Guinea Fowl Stuffed with veal and Chestnuts and the christmas log


I love Tuscany any time of the year, but I always look forward to Christmas just a little more than the other seasons!

Traditionally in Italy, families gather for a Christmas Eve dinner, followed by the opening of the presents. Christmas Eve dinner is often meatless, whilst the Christmas Day lunch includes succulent meats.

The gift giving on Christmas Eve or Christmas Day is not so indulgent however, as it is more traditional to give gifts on the 12th day of Christmas, 6th January when La Befana arrives to bring gifts to good children, and coal to the naughty ones!

Therefore, Babbo Natale (Father Christmas) shares his gift-giving role with this old Italian woman who flies on a broomstick from house to house 12 days after Babbo Natale.

Christmas Carols are said to have developed by Saint Francis of Assisi during the 13th Century. His fascination with the baby Jesus led him to write Latin hymns (such as Psalmus in Nativitate) devoted to the Christmas spirit, which in turn inspired his Franciscan monks to compose Italian carols.

These days, Christmas decorations can be seen popping up on streets and in shop windows from approximately mid-November. However, more traditionally they were put out as part of the celebrations for 8th December, which is the Feast of the Immaculate Conception.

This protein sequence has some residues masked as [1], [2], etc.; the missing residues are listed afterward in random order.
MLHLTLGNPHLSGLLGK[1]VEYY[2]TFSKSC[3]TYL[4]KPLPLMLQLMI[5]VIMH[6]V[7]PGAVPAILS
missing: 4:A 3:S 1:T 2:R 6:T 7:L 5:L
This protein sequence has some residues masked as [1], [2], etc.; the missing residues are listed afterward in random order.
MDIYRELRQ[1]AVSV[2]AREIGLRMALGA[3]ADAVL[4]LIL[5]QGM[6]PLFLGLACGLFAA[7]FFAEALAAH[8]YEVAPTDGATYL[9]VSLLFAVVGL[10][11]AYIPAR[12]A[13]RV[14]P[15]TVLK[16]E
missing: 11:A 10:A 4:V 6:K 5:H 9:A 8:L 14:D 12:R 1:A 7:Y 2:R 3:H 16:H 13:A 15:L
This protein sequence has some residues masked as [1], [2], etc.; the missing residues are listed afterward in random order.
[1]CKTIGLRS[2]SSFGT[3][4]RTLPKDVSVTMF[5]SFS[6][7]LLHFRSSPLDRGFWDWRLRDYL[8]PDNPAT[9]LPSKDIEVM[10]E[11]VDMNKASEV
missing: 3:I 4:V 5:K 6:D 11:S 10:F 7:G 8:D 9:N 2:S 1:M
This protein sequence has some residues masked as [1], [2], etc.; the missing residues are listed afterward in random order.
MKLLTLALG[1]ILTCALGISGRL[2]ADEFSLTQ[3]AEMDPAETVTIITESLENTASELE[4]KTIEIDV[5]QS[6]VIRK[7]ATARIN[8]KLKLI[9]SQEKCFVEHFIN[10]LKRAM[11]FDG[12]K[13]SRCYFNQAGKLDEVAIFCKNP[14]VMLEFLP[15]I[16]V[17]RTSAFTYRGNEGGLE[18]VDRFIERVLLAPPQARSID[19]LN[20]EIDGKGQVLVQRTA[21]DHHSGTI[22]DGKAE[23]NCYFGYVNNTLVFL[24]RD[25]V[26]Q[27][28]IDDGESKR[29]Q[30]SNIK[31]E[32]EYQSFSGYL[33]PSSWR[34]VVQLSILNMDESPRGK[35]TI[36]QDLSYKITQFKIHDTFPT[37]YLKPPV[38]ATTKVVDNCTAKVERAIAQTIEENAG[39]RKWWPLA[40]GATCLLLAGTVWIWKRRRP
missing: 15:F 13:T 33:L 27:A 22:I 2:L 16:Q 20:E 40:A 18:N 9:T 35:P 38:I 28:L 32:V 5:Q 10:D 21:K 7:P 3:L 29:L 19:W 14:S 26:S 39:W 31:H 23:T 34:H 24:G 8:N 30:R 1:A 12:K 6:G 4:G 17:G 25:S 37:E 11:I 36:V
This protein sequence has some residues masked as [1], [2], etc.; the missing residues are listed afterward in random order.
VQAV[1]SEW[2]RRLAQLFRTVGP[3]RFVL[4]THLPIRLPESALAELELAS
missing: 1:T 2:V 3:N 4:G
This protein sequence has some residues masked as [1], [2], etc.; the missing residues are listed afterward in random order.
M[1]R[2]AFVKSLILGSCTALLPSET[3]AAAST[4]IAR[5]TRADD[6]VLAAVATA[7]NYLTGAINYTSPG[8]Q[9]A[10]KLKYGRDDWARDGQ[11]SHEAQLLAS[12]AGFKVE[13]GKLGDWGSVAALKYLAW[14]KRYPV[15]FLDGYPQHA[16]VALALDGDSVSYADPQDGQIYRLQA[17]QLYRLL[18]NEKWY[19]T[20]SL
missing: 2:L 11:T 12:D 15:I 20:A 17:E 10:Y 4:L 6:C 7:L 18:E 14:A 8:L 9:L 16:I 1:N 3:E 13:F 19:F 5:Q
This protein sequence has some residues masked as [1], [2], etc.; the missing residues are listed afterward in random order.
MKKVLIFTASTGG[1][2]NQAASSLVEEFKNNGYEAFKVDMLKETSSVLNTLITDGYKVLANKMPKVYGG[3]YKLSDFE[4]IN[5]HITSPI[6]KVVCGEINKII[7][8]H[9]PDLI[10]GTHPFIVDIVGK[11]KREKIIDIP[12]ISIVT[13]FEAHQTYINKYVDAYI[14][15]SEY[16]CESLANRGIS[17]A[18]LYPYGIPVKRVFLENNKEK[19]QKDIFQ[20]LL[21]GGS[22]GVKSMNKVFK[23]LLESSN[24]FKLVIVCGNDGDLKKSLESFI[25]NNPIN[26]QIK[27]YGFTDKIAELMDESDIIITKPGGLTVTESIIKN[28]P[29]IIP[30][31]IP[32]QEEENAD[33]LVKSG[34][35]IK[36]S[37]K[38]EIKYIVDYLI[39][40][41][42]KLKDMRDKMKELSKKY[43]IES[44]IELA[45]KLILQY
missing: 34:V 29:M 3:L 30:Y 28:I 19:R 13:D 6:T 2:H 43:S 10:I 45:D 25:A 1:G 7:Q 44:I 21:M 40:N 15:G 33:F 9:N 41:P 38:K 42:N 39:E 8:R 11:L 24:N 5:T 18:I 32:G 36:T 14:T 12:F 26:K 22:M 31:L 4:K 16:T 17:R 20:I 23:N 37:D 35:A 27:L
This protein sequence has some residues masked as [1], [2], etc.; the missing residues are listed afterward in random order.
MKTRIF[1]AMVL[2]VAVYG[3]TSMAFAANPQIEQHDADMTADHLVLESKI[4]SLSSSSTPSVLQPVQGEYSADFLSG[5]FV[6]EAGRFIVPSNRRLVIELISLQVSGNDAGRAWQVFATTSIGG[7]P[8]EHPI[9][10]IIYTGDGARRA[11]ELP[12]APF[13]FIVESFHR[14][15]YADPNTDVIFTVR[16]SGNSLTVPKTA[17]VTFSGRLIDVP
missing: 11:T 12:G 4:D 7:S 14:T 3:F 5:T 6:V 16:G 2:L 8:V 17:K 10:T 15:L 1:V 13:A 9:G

Whilst Christmas trees are becoming more and more popular, it is the nativity scene that is still extremely popular in Italy. Almost every church has a  presepe, and the good ones even draw in crowds. Some can also be found in Piazzas and other such public areas.

Small towns will also hold a bonfire on Christmas eve, but this tradition is not often seen in the more metropolitan areas.

Christmas in Florence last year meant dinner with the family - a heavy and delicious meal of soups, pasta, stews, and fantastic desserts. After dinner, we all stood up from the table, with some difficulty after the extensive meal, to go for a walk through the brilliantly lit streets. 

There were still some stores open, some with people sharing a glass of prosecco with their customers (who are inevitably friends or family in these small Italian towns!) and totally disinterested in actually selling anything!

It is somewhat surprising to see so many people out on the streets on the afternoon of Christmas. But in fact, Christmas afternoon is usually when people will see friends, go for a walk after a big lunch, or in some areas, it is even popular go to the cinema!

And of course, in the country that gives home to the Vatican, there are also many who attend mass.

Many people were heading to the various churches that are scattered throughout Florence, and as we passed each church, we were serenaded by the angelic choir voices of carol singers enticing us in with their siren sounds. Resisting, we walked on and on, through crowded piazzas despite the cold, passing the Santa Maria Novella church with its outdoor Nativity Scene.

We continued past, going on until we were at our destination, the house of Tiziano and Elena. We had bought them a traditional Italian Christmas gift of Paneforte and a bottle of sweet Prosecco.